Heads up. This article is truly only intended for a very, very select group of individuals with severe food allergy. It addresses a very special situation when foods are found as an excipient (non-active ingredient) in a medication.
Excipients are added in manufacturing to protect, support or enhance stability or bioavailabilty of an active ingredient.
The amount of food found as an excipient is truly miniscule, and therefore, 99.99-plus percent of people actually allergic to that given food would not – repeat NOT – be affected by the tiny amount found in the medicine.
Some medicines that contain trace amounts of egg include: Interferon, some probiotics, vaccines against flu, measles-mumps-rubella (MMR), rabies and yellow fever; Propofol, Ibuprofen, some multi-vitamins, Rosiglitazone and diphenhydramine.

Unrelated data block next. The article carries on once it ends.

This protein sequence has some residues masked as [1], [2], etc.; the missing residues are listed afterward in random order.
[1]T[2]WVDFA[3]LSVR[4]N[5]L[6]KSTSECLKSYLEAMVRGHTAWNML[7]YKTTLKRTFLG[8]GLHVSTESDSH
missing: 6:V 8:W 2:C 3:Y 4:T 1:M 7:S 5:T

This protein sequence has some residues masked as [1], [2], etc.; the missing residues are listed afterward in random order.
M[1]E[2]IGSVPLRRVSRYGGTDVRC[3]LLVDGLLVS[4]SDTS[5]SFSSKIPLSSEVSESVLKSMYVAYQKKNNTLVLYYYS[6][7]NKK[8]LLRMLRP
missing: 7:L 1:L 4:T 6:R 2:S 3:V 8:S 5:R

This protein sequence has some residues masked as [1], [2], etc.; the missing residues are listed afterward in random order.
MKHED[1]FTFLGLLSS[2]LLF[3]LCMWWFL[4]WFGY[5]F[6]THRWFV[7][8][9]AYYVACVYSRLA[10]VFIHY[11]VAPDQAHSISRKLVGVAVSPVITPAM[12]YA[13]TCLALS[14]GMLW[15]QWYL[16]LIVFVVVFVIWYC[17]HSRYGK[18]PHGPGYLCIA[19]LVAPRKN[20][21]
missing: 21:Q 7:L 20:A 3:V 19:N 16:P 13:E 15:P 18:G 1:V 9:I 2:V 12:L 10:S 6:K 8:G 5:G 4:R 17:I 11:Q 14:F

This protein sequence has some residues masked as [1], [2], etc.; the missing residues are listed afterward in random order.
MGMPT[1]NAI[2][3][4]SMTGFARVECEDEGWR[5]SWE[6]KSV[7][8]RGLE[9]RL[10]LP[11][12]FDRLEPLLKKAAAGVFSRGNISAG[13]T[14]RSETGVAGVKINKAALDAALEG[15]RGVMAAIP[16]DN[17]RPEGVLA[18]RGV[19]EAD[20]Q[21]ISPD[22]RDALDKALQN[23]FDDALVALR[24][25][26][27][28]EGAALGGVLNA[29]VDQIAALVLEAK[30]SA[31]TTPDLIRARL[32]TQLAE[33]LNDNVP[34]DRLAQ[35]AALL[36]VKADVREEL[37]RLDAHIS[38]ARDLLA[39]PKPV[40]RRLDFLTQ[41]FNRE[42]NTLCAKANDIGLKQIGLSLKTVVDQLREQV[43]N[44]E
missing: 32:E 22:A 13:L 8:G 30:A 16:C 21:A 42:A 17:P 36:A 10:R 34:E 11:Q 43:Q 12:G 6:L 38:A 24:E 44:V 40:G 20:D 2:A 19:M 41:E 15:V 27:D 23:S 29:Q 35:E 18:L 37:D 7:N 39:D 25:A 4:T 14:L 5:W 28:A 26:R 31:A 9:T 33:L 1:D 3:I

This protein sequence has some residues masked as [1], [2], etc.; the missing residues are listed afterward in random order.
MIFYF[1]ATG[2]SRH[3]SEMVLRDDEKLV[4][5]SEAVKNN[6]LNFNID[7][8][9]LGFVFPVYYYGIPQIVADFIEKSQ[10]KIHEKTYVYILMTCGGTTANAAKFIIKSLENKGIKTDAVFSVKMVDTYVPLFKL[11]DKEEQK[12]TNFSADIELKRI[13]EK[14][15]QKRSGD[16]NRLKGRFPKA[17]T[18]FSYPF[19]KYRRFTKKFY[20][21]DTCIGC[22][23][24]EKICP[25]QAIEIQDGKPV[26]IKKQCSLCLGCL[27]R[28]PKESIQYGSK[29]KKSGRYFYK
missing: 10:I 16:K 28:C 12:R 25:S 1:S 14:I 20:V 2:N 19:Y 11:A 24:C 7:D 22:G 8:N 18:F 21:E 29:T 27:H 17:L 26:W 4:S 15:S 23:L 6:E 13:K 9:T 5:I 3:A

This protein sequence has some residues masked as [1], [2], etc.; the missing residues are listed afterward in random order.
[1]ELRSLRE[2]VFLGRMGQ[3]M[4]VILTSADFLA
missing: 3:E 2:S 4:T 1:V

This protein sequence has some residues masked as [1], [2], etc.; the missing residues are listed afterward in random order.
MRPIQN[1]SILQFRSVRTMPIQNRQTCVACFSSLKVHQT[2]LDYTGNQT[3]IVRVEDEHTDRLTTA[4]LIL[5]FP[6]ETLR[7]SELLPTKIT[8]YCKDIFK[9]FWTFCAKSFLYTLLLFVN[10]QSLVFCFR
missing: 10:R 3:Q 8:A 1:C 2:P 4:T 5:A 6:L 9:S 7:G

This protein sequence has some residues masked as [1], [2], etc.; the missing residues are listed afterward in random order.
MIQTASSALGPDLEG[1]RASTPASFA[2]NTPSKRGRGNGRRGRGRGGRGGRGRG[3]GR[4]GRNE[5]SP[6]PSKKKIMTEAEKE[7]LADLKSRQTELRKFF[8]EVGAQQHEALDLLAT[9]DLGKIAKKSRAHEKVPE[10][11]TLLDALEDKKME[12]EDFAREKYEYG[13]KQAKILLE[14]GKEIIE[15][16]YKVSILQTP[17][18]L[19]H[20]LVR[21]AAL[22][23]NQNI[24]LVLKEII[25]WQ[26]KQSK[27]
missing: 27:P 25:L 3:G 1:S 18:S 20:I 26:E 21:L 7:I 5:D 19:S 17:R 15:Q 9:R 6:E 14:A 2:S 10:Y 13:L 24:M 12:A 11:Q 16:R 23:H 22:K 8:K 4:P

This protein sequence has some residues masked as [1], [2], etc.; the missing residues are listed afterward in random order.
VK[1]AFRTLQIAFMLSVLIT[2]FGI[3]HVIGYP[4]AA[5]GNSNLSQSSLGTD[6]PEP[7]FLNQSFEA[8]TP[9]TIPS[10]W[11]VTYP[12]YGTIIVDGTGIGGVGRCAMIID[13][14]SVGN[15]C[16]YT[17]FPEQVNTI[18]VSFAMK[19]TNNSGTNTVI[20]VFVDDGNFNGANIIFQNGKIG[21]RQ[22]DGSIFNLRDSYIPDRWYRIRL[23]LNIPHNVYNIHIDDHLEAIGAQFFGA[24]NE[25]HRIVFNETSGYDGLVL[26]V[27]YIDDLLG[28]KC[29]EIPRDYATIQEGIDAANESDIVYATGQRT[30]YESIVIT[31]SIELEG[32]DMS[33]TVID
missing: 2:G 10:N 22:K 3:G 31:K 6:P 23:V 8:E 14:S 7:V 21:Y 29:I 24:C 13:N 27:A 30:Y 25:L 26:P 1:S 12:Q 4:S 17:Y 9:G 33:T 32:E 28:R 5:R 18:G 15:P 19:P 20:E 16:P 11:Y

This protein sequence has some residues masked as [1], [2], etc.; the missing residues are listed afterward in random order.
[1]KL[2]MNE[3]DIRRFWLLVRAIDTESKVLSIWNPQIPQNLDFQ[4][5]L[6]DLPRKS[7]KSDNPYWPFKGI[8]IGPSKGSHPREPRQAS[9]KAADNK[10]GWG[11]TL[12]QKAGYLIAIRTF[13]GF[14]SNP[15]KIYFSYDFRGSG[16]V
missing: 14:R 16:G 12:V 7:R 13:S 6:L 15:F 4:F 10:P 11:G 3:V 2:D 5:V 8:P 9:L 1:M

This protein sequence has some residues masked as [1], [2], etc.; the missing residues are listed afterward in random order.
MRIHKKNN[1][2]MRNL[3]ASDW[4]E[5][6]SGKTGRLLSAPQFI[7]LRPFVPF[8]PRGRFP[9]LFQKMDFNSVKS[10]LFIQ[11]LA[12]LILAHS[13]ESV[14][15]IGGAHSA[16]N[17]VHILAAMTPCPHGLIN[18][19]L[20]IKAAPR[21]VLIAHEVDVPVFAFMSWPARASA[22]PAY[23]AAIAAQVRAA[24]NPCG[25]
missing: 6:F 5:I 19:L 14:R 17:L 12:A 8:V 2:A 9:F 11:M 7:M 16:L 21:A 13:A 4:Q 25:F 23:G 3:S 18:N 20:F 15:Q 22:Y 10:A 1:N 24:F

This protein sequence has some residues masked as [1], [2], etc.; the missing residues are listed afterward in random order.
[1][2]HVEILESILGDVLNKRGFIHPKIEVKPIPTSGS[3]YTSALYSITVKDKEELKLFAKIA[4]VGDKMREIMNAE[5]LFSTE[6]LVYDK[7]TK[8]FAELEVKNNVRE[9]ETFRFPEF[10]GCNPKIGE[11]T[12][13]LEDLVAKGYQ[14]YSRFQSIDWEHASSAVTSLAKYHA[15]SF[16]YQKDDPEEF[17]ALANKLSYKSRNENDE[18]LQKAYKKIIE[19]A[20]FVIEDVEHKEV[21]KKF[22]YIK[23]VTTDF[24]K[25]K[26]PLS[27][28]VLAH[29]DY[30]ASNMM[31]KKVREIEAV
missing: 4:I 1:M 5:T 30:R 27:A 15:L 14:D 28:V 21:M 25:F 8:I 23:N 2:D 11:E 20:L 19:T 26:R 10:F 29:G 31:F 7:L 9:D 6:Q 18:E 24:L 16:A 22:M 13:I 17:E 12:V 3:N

Tiny amounts of fish protamine are found in NHP insulin.
Gelatin is found in many capsules and tablets, and in some suppositories and nicotine chewing gum. Vaccines for flu, Japanese encephalitis, MMR, rabies, tick-borne encephalitis, typhoid, varicella, yellow fever and zoster also contain it.
Milk has four allergy-causing proteins: Casamino acids are found in vaccines (DTaP, meningococcal pneumococcal, Td). Casein is found in Cefditoren, Miconazole, some probiotics and vaccines (TDaP, typhoid). Lactalbumin is found in the oral polio vaccine. And lactose is found in many tablets, capsules and granules. It is also in some asthma inhalers: Foradil, Advair, Flovent, Ventolin, Pulmicort, Spiriva, Symbicort and Asmanex.
Peanut oil is found in dimercaprol injection, progesterone capsules and valproric acid capsules.
Pine nut resin is found in fluoride tooth varnish.